When a toenail becomes ingrown, it curves into the skin at the side of the nail. That causes irritation and pain, and when left untreated, can lead to infection. When infection occurs, the skin surrounding the nail becomes red, swollen, and warm. It may smell bad or even have a discharge.
While ingrown toenails can occur on any toe, they typically develop on the big toe and may become sore when wearing shoes that are too small or have a crowded toe.
What Causes Ingrown Toenails?
Many issues can result in an ingrown toenail, but the most common causes are wearing improperly sized shoes and not trimming your toenails correctly. If you trim your toenails too short or round the nail, you increase your risk of developing an ingrown toenail.
Other issues that make an ingrown toenail more likely include heredity and trauma to the toe, such as stubbing it or dropping an object on it. People who play specific sports, especially sports that involve running and kicking, are also more likely to suffer from ingrown toenails.
Also, if you have certain nail conditions, such as a fungal infection, your nails may become dry and brittle, making ingrown toenails more likely.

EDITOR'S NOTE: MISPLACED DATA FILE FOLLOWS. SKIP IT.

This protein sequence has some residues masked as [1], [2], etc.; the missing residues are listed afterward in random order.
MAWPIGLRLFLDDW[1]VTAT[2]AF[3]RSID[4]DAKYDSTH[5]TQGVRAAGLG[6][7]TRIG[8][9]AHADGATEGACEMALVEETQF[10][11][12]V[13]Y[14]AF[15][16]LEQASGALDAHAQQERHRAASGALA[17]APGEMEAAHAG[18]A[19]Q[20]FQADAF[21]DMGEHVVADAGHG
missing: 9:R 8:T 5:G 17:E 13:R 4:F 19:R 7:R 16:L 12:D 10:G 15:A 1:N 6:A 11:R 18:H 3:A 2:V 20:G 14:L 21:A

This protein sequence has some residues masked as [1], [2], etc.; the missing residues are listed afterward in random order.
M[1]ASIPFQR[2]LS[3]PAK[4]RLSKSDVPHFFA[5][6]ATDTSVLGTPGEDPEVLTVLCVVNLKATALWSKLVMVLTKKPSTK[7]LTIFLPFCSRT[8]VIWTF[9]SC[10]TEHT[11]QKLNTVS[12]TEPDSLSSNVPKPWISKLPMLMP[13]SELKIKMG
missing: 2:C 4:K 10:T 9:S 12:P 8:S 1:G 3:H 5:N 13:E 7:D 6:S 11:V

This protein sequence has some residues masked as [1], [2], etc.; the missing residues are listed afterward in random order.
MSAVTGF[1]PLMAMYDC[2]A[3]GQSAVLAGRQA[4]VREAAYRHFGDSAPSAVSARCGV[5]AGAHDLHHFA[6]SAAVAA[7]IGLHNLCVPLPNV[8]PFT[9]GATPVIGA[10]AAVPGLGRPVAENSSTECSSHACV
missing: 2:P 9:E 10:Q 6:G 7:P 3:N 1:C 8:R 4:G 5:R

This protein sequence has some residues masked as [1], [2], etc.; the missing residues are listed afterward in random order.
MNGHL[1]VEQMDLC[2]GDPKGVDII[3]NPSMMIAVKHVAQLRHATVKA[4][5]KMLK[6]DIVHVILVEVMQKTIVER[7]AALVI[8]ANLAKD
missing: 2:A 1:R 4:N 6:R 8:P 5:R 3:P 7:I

How Are Ingrown Toenails Treated?
In mild cases, your doctor at Alliance Foot & Ankle Specialists recommends treating your ingrown toenail with at-home remedies. Some of the most helpful and pain-relieving techniques include:
- Soaking your feet in warm water a few times a day
- Soaking your foot in warm epsom salts
- Placing waxed dental floss or cotton beneath the ingrown nail
- Using an antibiotic cream
- Wearing sandals or open-toed shoes while the nail heals
If these home remedies don’t improve your condition or your ingrown toenail returns, your podiatrist takes a more aggressive approach. If there’s no infection, your doctor may lift the nail, using cotton, floss, or a splint to separate the nail from the skin.
When you have a more severe ingrown toenail, your doctor may recommend partial removal of the nail. They may numb the area and remove the section of the nail that’s ingrown; then they use acid to kill the root. If this doesn’t work, your doctor may surgically remove the nail and infected tissue.
It’s time to end your battle with ingrown toenails. Contact Alliance Foot & Ankle Specialists today to schedule your appointment.